This paper describes a multi-media outreach campaign intended to increase children’s knowledge of engineering and to improve the public image of the profession. The central element is a reality-based show entitled Design Squad, whose first season was broadcast on public television stations beginning in the spring of 2007. The show was developed through iterations of prototype episodes and formative assessment with focus groups. The program features two teams of teenagers competing to solve engineering challenges posed by clients. Design Squad highlights the excitement and enjoyment that come from creative technical work. The contestants use modern components including microcontrollers, sensors, and actuators, providing the viewing audience needed exposure to the inner workings of modern technology. The program was broadcast on Public Broadcasting Service television stations nationally. A summative assessment of season #1 was conducted including 139 children who viewed four episodes. The study indicated that the program positively influenced viewers’ attitudes about engineering and increased interest in after-school engineering programs. The assessment also suggested that viewers learned about engineering, but they also generalized incorrectly from what they saw. An extensive outreach effort enabled about 30,000 viewers to follow up on their interest in engineering by doing simple design challenges and interacting with knowledgeable adults. Comparison with another reality-based children’s educational program entitled Fetch with Ruff Ruffman gives insight into how content and format affect outcomes.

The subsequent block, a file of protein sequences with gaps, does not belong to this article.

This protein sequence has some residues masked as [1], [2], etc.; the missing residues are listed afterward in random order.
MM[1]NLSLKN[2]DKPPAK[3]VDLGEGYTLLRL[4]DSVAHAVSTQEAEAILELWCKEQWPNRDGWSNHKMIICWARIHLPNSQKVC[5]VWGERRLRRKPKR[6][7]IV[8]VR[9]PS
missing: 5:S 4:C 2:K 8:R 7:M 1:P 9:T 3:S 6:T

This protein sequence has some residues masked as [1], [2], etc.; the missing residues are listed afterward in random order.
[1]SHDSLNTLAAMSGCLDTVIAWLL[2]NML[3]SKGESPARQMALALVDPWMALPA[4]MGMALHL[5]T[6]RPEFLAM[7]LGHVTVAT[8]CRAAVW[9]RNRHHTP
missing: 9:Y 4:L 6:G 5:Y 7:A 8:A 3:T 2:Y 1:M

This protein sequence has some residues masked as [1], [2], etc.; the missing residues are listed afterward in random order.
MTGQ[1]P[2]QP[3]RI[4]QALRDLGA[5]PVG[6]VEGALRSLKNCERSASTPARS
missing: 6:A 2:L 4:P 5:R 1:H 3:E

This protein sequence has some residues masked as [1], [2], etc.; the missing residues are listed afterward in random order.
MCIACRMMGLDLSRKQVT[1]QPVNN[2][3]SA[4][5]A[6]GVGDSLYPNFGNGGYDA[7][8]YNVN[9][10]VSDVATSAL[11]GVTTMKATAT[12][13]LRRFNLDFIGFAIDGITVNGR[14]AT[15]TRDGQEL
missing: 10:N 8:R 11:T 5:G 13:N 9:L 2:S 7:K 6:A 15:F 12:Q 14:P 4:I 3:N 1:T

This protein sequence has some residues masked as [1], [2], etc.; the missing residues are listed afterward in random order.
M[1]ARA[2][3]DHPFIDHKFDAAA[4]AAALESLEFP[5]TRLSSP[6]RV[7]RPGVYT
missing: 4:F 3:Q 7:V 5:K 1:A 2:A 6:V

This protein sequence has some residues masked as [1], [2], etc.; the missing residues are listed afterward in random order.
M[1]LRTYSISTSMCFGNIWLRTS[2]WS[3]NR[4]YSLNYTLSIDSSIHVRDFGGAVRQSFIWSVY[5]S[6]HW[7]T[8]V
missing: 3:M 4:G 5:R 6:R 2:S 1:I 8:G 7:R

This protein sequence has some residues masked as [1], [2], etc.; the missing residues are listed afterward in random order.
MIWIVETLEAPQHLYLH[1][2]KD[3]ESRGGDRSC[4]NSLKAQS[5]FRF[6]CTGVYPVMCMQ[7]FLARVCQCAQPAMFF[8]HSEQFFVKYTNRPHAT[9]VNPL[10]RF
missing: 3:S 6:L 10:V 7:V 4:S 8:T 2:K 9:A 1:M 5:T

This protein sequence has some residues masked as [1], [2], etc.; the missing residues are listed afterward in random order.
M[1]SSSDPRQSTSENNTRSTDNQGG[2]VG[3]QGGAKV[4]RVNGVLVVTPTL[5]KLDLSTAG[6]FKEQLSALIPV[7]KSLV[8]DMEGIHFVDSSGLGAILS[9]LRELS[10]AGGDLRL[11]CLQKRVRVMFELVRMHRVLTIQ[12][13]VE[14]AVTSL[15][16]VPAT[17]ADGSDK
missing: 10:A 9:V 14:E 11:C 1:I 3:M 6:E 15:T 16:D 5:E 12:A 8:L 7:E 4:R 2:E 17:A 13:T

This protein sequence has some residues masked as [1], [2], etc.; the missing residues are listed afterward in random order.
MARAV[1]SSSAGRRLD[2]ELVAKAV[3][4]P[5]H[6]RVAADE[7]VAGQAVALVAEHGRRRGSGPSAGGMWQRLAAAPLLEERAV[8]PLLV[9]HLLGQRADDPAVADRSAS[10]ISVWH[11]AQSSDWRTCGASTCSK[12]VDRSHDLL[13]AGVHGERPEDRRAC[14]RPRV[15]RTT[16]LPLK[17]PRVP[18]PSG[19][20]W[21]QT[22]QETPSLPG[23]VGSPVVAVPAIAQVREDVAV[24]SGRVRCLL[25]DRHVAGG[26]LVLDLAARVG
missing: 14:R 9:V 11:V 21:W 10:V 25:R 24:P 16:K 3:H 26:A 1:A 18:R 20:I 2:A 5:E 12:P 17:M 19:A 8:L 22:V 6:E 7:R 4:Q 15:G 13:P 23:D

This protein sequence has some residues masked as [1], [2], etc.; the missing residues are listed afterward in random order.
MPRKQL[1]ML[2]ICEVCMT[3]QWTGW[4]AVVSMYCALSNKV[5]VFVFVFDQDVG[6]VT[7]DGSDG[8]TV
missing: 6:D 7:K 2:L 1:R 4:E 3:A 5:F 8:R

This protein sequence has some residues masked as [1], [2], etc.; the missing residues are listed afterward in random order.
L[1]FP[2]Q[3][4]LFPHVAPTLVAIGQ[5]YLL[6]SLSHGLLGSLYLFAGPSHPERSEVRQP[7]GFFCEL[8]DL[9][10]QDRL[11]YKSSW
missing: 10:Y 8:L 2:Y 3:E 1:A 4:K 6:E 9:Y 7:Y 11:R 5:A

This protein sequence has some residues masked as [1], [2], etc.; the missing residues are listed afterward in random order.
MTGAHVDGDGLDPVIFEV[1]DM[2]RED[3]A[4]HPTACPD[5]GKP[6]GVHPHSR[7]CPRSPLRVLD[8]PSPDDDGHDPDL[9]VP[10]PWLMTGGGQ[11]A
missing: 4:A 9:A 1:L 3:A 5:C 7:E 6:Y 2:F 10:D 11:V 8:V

Frey, Daniel David and Powers, Benjamin
"Designing Design Squad: Developing and Assessing a Children’s Television Program about Engineering,"
Journal of Pre-College Engineering Education Research (J-PEER):
1, Article 2.